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Page 241 Table 7.2

Pharmaceutical antipsychotic drugs

Page 241 Table 7.2

Pharmaceutical antipsychotic drugs

Class

Generic name

Trade name

Phenothiazines

Chlorpromazine

Thorazine

Thioridazine

Mellaril

Mesoridazine

Serentil

Trifluoperazine

Stelazine

Fluphenazine

Prolixin

Prochlorperazine

Compazine

Thioxanthenes

Chlorprohixine

Taractan

Thiothixene

Navane

Butyrophenone

Haloperidol

Haldol

Dibenzoxapine

Loxapine

Loxitane

Dihydroindolone

Molindone

Moban

New generation

Clozapine

Clozaril

Risperidone

Risperidal

Olanzepine

Zyprexa

Sertindole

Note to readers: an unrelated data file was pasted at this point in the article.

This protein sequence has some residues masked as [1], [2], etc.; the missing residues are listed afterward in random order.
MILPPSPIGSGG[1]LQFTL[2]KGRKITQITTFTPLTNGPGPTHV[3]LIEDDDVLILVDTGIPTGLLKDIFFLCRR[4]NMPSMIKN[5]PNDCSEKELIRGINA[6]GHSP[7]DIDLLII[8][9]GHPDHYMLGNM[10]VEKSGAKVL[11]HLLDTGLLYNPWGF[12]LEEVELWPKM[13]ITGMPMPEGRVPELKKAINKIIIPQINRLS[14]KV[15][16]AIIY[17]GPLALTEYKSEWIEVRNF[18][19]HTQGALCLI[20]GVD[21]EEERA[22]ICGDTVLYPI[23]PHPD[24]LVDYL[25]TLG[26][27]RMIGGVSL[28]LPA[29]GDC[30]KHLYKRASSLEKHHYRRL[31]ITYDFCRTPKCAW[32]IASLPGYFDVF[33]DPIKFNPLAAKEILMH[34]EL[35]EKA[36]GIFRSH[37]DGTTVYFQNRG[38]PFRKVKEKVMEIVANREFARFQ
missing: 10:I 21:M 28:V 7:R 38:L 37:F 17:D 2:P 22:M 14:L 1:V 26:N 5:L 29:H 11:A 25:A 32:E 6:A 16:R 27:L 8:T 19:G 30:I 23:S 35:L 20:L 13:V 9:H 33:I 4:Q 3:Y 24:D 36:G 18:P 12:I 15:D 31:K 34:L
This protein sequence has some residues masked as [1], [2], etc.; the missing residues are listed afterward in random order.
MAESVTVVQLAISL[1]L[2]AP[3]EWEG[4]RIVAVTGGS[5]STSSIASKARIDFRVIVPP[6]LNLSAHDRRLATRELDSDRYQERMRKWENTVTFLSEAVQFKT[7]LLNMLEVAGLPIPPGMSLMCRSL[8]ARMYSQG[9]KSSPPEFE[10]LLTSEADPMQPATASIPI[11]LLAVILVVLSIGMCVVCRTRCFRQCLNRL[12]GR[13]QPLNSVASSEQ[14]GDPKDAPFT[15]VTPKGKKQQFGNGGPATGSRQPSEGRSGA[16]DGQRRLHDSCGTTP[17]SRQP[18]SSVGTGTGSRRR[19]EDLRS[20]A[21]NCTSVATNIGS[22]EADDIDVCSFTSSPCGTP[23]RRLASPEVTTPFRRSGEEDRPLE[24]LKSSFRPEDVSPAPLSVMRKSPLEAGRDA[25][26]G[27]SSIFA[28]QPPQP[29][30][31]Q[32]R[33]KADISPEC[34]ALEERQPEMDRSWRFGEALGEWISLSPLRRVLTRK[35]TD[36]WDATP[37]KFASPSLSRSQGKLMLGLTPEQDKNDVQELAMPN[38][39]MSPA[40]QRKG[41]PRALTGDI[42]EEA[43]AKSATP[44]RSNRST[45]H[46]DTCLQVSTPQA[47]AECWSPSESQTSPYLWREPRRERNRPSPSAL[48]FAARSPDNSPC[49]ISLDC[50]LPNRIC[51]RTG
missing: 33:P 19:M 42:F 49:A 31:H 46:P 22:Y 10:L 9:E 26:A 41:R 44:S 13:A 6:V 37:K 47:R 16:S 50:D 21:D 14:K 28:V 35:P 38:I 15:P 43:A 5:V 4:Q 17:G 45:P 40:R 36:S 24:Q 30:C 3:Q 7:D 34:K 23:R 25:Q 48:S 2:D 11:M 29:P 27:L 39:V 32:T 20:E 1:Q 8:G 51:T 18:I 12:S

Serlect

Pharmaceutical Antipsychotics

Despite the existence of several available antipsychotic (neuroleptic) medications, they are uniformly potent antagonists of dopamine receptors (table 7.2). The potency of the medications' antagonism at D2 receptors correlates linearly with their antipsychotic efficacy. These facts, combined with knowledge that dopamine-activating drugs (cocaine, amphetamines) can create a paranoia-like and a schizophrenia-like psychosis have led to the dopamine-hypothesis of schizophrenia. Although consistent, this does not explain all aspects of schizophrenia, like negative symptoms of cognitive and affective deficits. Other theories have proposed neurodevelopmental underpinnings of schizophrenia and amino acid neurotransmitter bases (Akbarian et al. 1996; Weinberger 1996). Whereas prefrontal abnormalities have been associated with negative symptoms, temporolimbic abnormalities are associated with positive symptoms. (Casanova 1997; Bogerts 1997; Mattson et al. 1997). These theories are not mutually exclusive. To summarize, it seems that

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